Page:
Economy Beats Greens in German Emissions Compromise

by William Yeatman on March 30, 2004

in Kyoto Negotiations, Politics

Several members of the European Union are having a hard time complying with the EU Commissions deadline for filing their detailed plans for meeting Europes Kyoto targets. The German government was rocked by open political warfare between the governments Socialist Party Economics Minister, Wolfgang Clement, and its Green Party Environment Minister, Juergen Tritten, until Chancellor Gerhard Schroeder personally intervened on the side of Clement.

Tritten had proposed emissions reductions from the current level of 505 million metric tons per annum to 488 million tons in 2005-2007 and to 480 million tons in 2008-2012. Clement, a key figure in Schroeders unpopular but necessary economic reforms, had objected strongly to these targets, saying, “Growth isn’t possible that way. I can’t support that as Economy Minister” (Reuters, Mar. 26). Schroeder decided on minimal cuts in the near future, with a target of 503 million tones in 2005-2007, followed by a deeper cut to 495 million tons in 2008-2012 (AP, Mar. 30).

The powerful German environmental movement reacted furiously to the news. Greenpeace energy policy expert Sven Teske told the German news wire DPA (Mar. 30) that the agreement “has nothing more in common” with the Greens’ policies.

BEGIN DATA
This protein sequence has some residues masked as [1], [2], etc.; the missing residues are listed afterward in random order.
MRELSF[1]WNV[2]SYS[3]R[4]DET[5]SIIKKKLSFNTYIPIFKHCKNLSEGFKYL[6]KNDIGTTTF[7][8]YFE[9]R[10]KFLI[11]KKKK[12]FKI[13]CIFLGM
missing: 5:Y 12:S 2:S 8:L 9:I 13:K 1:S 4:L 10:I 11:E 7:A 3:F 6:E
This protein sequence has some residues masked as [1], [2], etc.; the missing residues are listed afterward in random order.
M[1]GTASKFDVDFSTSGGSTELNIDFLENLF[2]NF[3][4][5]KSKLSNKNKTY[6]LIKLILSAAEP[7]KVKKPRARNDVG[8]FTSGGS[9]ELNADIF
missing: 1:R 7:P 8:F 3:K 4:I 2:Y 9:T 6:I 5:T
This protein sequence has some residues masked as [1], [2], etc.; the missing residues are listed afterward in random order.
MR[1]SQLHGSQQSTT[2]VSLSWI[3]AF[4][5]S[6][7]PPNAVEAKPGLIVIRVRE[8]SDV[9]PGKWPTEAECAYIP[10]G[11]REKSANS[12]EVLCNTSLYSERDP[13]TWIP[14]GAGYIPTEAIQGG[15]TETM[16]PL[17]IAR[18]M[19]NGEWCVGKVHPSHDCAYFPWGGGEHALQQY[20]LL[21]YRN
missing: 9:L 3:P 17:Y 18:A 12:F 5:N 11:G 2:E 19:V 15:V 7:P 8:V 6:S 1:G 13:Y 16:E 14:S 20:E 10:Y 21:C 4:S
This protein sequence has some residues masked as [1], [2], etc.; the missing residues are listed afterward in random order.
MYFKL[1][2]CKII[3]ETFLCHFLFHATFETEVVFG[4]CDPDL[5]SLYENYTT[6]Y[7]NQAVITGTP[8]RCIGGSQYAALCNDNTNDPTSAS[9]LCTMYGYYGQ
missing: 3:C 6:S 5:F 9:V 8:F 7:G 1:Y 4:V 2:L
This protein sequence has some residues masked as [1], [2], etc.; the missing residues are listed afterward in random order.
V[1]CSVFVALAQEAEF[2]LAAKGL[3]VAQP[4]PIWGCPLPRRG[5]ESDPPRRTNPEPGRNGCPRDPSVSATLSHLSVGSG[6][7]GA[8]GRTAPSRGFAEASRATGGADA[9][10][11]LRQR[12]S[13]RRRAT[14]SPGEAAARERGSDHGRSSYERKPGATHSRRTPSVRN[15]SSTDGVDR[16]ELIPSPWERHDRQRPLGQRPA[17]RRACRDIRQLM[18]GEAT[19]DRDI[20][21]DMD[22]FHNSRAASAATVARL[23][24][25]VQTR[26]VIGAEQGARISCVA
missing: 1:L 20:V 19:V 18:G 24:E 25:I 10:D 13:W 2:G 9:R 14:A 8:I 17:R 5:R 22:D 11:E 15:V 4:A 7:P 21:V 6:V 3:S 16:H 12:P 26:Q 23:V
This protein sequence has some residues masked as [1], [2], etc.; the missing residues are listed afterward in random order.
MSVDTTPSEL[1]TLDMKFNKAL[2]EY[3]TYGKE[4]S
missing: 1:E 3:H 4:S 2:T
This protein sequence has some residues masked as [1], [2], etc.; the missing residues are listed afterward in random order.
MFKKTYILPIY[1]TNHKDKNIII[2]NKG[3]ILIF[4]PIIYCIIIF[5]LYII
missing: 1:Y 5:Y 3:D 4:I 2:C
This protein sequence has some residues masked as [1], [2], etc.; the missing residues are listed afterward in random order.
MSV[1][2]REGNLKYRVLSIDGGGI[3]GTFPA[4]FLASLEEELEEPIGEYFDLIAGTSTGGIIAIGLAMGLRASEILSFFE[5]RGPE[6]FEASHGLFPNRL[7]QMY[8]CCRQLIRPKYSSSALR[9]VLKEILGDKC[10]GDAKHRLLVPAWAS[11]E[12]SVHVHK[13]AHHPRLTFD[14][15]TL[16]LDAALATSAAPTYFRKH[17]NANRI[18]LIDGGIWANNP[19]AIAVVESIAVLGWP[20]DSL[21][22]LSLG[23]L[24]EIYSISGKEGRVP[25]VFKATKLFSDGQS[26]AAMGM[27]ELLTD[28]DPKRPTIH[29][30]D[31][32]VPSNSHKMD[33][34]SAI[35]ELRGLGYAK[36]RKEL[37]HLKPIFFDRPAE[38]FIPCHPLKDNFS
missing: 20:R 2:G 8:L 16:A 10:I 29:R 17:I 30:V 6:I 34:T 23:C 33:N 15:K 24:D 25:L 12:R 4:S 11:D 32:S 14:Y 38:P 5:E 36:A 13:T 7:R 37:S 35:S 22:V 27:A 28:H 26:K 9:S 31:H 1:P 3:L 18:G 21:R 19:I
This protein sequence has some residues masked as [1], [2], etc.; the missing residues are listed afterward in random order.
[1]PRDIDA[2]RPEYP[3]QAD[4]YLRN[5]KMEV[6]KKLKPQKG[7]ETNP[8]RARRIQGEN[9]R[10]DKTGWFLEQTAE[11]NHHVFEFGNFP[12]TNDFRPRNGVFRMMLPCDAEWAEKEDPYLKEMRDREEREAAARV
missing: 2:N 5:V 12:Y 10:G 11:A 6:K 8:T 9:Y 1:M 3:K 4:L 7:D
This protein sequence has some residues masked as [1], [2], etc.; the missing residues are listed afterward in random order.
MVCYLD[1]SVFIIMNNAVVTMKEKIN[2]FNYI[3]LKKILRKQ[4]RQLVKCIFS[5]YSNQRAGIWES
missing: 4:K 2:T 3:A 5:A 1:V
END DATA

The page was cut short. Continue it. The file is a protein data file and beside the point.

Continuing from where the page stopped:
“With this compromise, Red-Green [the ruling SPD-Greens coalition] has bowed out from climate protection,” Teske said. DPA concluded, “Clement, by rigidly defending industry’s interests, had cast a dark taint on the credibility of German climate policy, the Greenpeace expert charged.”

The argument seems to have affected Herr Schroeders attitudes towards energy suppression agreements like Kyoto. On March 26, he publicly questioned whether the EU should go ahead with its plans to implement Kyoto targets in the absence of Russian ratification. Reuters reported (Mar. 26) that he told a news conference, “We hope that Kyoto will be ratified, for example by Russia. But if that doesn’t happen, it will distort competition at the expense of European and especially German economy.” Reuters went on, “Without giving a direct answer, he asked: What happens with the emissions trading system if Kyoto is not ratified?”

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